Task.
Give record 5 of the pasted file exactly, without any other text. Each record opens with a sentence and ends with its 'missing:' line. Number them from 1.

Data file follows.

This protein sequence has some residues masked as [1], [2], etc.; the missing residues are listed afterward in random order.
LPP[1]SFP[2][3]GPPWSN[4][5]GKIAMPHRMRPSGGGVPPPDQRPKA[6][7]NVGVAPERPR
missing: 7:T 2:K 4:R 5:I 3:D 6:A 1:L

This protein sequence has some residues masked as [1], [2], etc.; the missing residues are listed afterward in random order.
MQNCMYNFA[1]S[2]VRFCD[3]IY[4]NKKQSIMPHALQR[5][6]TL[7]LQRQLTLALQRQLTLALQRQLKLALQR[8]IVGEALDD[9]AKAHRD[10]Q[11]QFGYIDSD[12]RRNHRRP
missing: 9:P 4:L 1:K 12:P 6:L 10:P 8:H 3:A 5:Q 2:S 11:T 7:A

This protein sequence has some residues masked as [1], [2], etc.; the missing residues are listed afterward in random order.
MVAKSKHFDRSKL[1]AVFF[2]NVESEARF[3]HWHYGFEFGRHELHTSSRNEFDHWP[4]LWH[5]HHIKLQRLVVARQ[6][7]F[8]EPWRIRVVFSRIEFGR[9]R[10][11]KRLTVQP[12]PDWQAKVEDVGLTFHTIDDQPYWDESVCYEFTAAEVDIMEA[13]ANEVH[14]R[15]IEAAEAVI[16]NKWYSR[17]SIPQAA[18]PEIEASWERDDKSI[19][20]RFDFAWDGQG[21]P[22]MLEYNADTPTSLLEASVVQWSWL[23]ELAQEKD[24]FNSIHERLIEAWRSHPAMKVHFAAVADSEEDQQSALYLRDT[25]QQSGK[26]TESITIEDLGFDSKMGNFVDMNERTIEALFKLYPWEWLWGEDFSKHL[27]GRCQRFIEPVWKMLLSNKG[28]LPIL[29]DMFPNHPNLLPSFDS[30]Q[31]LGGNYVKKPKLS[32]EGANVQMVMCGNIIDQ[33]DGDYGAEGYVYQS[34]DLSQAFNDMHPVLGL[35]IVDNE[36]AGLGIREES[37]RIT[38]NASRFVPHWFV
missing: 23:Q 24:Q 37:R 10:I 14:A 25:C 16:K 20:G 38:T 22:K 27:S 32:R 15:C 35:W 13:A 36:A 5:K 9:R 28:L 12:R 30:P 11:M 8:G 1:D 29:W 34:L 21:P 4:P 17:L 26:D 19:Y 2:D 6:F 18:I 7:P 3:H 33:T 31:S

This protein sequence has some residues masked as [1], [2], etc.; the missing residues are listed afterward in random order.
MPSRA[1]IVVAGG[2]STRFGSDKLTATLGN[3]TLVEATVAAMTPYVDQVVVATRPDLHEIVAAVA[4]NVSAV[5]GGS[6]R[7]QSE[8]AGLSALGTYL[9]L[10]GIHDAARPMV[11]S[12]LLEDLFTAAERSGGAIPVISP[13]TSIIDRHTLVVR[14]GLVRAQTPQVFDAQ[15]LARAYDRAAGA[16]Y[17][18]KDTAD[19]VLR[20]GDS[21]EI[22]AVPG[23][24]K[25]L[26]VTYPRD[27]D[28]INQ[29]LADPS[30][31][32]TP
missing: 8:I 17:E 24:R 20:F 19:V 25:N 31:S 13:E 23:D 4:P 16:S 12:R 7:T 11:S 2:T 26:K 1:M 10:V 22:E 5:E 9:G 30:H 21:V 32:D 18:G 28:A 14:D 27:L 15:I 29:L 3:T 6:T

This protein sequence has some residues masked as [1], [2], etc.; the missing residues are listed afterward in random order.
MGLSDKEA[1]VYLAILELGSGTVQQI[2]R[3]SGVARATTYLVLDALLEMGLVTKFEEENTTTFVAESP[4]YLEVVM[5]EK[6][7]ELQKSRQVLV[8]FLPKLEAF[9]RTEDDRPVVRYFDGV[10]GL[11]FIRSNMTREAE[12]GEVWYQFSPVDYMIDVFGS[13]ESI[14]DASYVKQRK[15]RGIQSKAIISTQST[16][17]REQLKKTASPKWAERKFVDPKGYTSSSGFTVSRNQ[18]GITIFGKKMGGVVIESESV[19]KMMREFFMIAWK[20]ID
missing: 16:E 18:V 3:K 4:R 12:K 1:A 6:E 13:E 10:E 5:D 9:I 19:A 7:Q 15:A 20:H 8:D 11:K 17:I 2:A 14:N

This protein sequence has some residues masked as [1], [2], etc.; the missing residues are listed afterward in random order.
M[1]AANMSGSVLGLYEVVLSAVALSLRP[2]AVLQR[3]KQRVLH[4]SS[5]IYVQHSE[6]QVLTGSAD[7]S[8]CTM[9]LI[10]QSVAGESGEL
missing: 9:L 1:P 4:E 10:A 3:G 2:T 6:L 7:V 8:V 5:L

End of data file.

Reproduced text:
This protein sequence has some residues masked as [1], [2], etc.; the missing residues are listed afterward in random order.
MGLSDKEA[1]VYLAILELGSGTVQQI[2]R[3]SGVARATTYLVLDALLEMGLVTKFEEENTTTFVAESP[4]YLEVVM[5]EK[6][7]ELQKSRQVLV[8]FLPKLEAF[9]RTEDDRPVVRYFDGV[10]GL[11]FIRSNMTREAE[12]GEVWYQFSPVDYMIDVFGS[13]ESI[14]DASYVKQRK[15]RGIQSKAIISTQST[16][17]REQLKKTASPKWAERKFVDPKGYTSSSGFTVSRNQ[18]GITIFGKKMGGVVIESESV[19]KMMREFFMIAWK[20]ID
missing: 16:E 18:V 3:K 4:R 12:K 1:A 6:E 13:E 10:E 5:D 9:I 19:A 7:Q 15:A 20:H 8:D 11:K 17:I 2:A 14:N